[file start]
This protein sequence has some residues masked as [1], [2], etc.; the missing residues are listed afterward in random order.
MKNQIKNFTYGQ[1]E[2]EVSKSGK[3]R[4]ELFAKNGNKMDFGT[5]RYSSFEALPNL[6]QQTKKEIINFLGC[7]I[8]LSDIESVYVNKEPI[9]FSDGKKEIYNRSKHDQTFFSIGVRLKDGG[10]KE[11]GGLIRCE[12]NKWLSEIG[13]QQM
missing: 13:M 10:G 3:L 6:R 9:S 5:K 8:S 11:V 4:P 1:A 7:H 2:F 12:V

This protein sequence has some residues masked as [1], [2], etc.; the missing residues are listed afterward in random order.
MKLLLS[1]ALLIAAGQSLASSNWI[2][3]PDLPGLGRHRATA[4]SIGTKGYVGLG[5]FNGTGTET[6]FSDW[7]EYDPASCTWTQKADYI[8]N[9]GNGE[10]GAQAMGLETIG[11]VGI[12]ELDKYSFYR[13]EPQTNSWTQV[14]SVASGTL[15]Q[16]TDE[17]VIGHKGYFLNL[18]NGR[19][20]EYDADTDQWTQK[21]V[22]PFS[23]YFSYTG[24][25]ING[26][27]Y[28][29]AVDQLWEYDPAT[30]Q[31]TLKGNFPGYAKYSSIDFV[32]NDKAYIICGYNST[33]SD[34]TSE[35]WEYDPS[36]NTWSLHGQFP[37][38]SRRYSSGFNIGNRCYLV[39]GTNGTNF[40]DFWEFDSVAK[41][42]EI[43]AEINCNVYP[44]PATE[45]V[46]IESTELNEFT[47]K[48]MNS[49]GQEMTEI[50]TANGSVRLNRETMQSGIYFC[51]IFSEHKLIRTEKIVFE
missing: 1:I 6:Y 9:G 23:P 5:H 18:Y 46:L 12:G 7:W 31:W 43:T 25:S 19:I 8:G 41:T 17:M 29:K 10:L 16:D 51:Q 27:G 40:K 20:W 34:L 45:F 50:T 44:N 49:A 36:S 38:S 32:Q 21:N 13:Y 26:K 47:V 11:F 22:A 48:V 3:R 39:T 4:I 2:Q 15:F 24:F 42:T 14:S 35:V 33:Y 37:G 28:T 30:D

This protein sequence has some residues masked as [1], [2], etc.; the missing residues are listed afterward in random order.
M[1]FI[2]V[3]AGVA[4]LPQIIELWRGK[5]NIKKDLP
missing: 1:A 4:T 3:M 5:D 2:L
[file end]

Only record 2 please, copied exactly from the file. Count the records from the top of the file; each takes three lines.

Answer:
This protein sequence has some residues masked as [1], [2], etc.; the missing residues are listed afterward in random order.
MKLLLS[1]ALLIAAGQSLASSNWI[2][3]PDLPGLGRHRATA[4]SIGTKGYVGLG[5]FNGTGTET[6]FSDW[7]EYDPASCTWTQKADYI[8]N[9]GNGE[10]GAQAMGLETIG[11]VGI[12]ELDKYSFYR[13]EPQTNSWTQV[14]SVASGTL[15]Q[16]TDE[17]VIGHKGYFLNL[18]NGR[19][20]EYDADTDQWTQK[21]V[22]PFS[23]YFSYTG[24][25]ING[26][27]Y[28][29]AVDQLWEYDPAT[30]Q[31]TLKGNFPGYAKYSSIDFV[32]NDKAYIICGYNST[33]SD[34]TSE[35]WEYDPS[36]NTWSLHGQFP[37][38]SRRYSSGFNIGNRCYLV[39]GTNGTNF[40]DFWEFDSVAK[41][42]EI[43]AEINCNVYP[44]PATE[45]V[46]IESTELNEFT[47]K[48]MNS[49]GQEMTEI[50]TANGSVRLNRETMQSGIYFC[51]IFSEHKLIRTEKIVFE
missing: 1:I 6:Y 9:G 23:P 5:H 18:Y 46:L 12:G 7:W 31:W 43:T 25:S 19:I 8:G 41:T 17:M 29:K 10:L 16:D 51:Q 27:G 40:K 20:W 34:L 45:F 50:T 44:N 49:A 36:S 38:S 32:Q 21:N 13:Y 26:K 47:V 11:F 22:A 48:V 3:R 39:T 4:I 2:Q 15:F 24:F 42:T 14:S 35:V 33:Y 37:G 28:T 30:D